The original eBay listing can be found here: 1974 Laverda SF2 for Sale

This bike is especially noteworthy because it was tuned by Lance Weil, famous Laverda Tuner and former proprietor of Rickey Racer, a California based Laverda tuning shop.  Lance was considered the premier Laverda guru, up until his death in a bizarre shop accident in 2006.

From the original ad:

When I got it, it was already set up with the Ricky Racer (made by Lance Weil, if any of you remember him) 2 into 1 exhaust. Some minor jetting was done (increased the pilot jet size slightly) to accommodate the increased flow. The ignition is stock. I did not get the turn signals with the machine. I installed the 5-way bars, got really used to them on my Laverda triple. I do have the stock foot switch gear, which is included in the sale. I also have the original seat, which was a 2-up, also included. The pan of the 2-up seat is in good shape but the foam is really deteriorated. The cover is not too bad.

The engine overall runs well. It does not leak oil nor does it smoke it. There is some slight weeping around the head but that seems to be normal. The engine has not been apart since new. I did replace the transmission output seal. The biggest problem I have had with the bike over the years has been that the fuel lines eventually perish and crack- easy enough to sort out (right now its fine). It has needed carb rebuild kits (gaskets and washers) in the carbs every now and then, which if you know Dell’Ortos, is quite normal. It got a new chain a few years back. There are stainless brake lines on the front brakes. The rear brake (four shoe drum) works really well. I installed Works gas shocks on the rear. The front fork is stock but there is a fork brace I installed. The lighting works fine and the generator has been fine too.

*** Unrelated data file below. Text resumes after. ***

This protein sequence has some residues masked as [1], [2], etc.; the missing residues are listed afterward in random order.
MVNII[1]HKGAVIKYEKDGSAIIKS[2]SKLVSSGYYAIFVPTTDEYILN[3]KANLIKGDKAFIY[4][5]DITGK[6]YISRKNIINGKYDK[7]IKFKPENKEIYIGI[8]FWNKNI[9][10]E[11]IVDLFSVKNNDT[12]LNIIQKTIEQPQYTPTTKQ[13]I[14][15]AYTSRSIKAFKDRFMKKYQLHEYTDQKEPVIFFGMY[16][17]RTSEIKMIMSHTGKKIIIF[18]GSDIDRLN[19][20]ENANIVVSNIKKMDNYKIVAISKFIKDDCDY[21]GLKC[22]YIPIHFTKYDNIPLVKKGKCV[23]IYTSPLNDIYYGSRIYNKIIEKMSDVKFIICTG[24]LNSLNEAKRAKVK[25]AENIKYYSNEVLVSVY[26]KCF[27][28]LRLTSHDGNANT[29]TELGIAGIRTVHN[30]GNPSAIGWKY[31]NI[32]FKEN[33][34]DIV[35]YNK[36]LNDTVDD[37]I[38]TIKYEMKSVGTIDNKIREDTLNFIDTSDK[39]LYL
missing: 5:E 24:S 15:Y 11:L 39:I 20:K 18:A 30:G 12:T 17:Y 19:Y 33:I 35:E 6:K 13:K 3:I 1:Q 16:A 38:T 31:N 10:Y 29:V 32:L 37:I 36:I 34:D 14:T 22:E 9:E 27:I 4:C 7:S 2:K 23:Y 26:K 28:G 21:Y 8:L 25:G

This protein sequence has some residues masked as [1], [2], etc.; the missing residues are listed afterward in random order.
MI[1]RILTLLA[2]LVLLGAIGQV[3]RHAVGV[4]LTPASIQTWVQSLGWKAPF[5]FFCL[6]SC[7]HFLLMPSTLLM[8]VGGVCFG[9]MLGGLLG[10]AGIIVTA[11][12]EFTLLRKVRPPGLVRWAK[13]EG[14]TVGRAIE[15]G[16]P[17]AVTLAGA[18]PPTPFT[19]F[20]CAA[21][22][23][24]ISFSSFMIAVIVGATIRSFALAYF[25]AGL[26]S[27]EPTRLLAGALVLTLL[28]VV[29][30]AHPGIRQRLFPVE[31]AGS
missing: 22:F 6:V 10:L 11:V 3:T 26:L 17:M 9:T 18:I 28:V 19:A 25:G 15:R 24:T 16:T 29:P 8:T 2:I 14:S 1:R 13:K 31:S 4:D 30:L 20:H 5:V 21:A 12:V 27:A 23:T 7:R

This bike is well-used, but looks to have a great history and is presented fairly.  I prefer my Laverdas orange, but the custom paint is appropriate and subtle.  The Buy It Now price is $9,800 which is on the high side, but not unreasonable, considering the one-of-a-kind exhaust and history.